It's a difficult proposition for a 3-4 defensive end, and Keisel had little to show for his work in three years beyond his exploits as a wedge-buster on the kickoff coverage team.
But Keisel has become that pass-rusher the Steelers envisioned – and just in time. With his contract up after today's game against the Detroit Lions, Keisel has the first three sacks of his career, two of which he recorded last Saturday against the Cleveland Browns.
Everything appears to be falling into place for the 6-foot-5, 285-pounder at just the right time.
"Two sacks and I missed another one," he said. "I also had two forced fumbles, one on the kickoff and one on the sack. So, yeah, it was a good game. It was fun. I was having a blast out there."
Both sacks last week came out of the Steelers' 3-2 alignment. Keisel likes it because he's allowed to line up wider than normal, and his success this season has allowed the coaching staff to rest iron-man Aaron Smith more often.
Keisel's success has also allowed the coaching staff to make a better pitch for him before he becomes a free agent in March.
However, would Keisel stay with the team as a reserve? Starting end Kimo von Oelhoffen also becomes a free agent in March but he's repeatedly told reporters he wants to stay in Pittsburgh. Would Keisel?
"I don't want to go anywhere," he said. "I love it here. I love the team here. I love the Rooneys. I love the family atmosphere that's here, and the team unity and our coaches and all that. But that's down the road. We'll see."
Steelers nose tackle Casey Hampton and Lions defensive tackle Shaun Rogers have plenty in common: They were first-day draft picks out of the University of Texas in 2001; they've played in one Pro Bowl apiece; they've been voted team MVPs by their teammates; they've signed multi-million dollar contract extensions this year; and they spend their off-seasons together working out back in their native Texas.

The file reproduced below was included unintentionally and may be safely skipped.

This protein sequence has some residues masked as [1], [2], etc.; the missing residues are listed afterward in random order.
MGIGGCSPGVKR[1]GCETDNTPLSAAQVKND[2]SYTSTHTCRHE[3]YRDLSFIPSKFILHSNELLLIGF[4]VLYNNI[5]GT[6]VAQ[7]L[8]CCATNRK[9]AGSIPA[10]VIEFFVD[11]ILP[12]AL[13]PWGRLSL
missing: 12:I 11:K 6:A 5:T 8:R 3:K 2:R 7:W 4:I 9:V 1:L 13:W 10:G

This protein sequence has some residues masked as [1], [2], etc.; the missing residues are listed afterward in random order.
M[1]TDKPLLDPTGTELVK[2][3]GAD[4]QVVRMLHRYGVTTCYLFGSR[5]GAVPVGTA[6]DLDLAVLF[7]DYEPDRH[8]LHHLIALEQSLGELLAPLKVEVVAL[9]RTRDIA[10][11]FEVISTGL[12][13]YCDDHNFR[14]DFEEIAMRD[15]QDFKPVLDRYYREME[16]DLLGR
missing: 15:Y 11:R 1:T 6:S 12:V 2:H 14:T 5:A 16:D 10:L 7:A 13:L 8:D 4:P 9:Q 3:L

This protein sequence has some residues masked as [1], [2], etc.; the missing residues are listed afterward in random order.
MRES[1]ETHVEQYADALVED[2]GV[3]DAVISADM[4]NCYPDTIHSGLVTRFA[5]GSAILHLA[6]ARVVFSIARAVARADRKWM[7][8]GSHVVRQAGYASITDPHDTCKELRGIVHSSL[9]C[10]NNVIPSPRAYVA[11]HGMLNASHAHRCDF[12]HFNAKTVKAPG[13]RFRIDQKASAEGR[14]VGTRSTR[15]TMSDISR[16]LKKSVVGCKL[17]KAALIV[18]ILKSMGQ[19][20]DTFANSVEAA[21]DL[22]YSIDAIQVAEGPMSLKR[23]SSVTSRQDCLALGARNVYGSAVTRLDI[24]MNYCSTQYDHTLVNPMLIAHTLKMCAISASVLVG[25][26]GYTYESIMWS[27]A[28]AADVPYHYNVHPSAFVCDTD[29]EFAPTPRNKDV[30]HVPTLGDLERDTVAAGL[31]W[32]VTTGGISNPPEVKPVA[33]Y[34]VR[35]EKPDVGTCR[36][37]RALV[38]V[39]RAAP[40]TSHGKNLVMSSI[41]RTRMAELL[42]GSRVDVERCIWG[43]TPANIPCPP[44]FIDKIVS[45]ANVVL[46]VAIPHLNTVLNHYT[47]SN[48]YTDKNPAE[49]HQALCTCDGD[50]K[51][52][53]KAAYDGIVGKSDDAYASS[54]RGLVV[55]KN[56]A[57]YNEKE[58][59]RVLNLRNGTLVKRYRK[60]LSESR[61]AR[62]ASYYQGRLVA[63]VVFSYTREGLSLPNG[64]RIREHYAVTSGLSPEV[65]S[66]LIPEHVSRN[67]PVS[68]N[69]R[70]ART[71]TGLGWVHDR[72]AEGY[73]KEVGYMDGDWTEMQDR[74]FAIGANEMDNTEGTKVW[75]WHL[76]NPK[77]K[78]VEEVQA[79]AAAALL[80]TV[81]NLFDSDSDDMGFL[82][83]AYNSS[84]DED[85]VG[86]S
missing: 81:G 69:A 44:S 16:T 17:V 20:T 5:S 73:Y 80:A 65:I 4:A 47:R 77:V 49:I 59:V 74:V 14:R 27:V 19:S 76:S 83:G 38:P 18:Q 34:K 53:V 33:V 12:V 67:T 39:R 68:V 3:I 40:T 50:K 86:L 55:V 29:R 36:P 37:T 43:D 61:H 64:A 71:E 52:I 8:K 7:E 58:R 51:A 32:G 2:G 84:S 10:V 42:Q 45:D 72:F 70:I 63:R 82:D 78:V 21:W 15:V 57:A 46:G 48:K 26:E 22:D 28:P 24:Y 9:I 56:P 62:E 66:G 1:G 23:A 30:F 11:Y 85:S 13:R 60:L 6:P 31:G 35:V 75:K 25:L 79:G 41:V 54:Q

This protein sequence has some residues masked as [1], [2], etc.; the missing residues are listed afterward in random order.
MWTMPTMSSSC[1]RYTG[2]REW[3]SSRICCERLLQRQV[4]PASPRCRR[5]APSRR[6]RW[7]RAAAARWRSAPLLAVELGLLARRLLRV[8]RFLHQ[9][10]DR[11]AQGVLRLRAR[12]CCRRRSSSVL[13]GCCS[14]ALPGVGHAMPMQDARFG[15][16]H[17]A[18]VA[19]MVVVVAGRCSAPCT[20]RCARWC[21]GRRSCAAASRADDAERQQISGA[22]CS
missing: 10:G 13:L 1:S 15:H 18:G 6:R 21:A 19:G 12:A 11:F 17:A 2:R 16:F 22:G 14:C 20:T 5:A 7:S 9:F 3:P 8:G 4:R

One thing Rogers has that his former linemate doesn't is a touchdown. Rogers scored last week on a 21-yard fumble recovery and return against the New Orleans Saints.
"He told me he drug the whole team," said Hampton. "He did, but there was a lot of pushing. It wasn't like he was dragging everybody. I saw a lot of pushing in the back and stuff."
Hampton's not jealous, is he?
"Nah, man. But he didn't give me no celebration or nothing. I would have at least gone in the stands or something. He talked all about what he was going to do if he ever scored a touchdown and he didn't do anything."
Hampton said the two players are anxiously awaiting the college football national championship showdown between Texas and USC. How does Hampton like Texas' chances?
"What do you mean chances? There ain't no chances; we're going to win," he said. "Nobody's giving us a shot. They're giving USC too much credit. I'm telling you, we're going to win and I don't think it's going to be as close as people think it will be."
"They've won two in a row. Is that what makes them so good?" Hampton asked. "Their defense isn't good; our defense is good. We have just as much team speed as they do; they're not faster than us anywhere. So what makes them better? They're just not fast enough."
NO DEEP THREATS?
The Steelers average 13.4 yards per completion to rank first in the NFL. Hines Ward was asked how it's happened.
"But yet we don't have a deep threat," he said playfully, and then he became serious.
"Ced (Wilson) and Twan (Randle El), they're both averaging at least 16 yards per catch and my average has gone up. But yet they still say we need to go out and draft a deep threat.
"We're leading the league in yards per pass, so that's on you guys," he said of the media. "We just go do our thing. I don't really have an answer for that."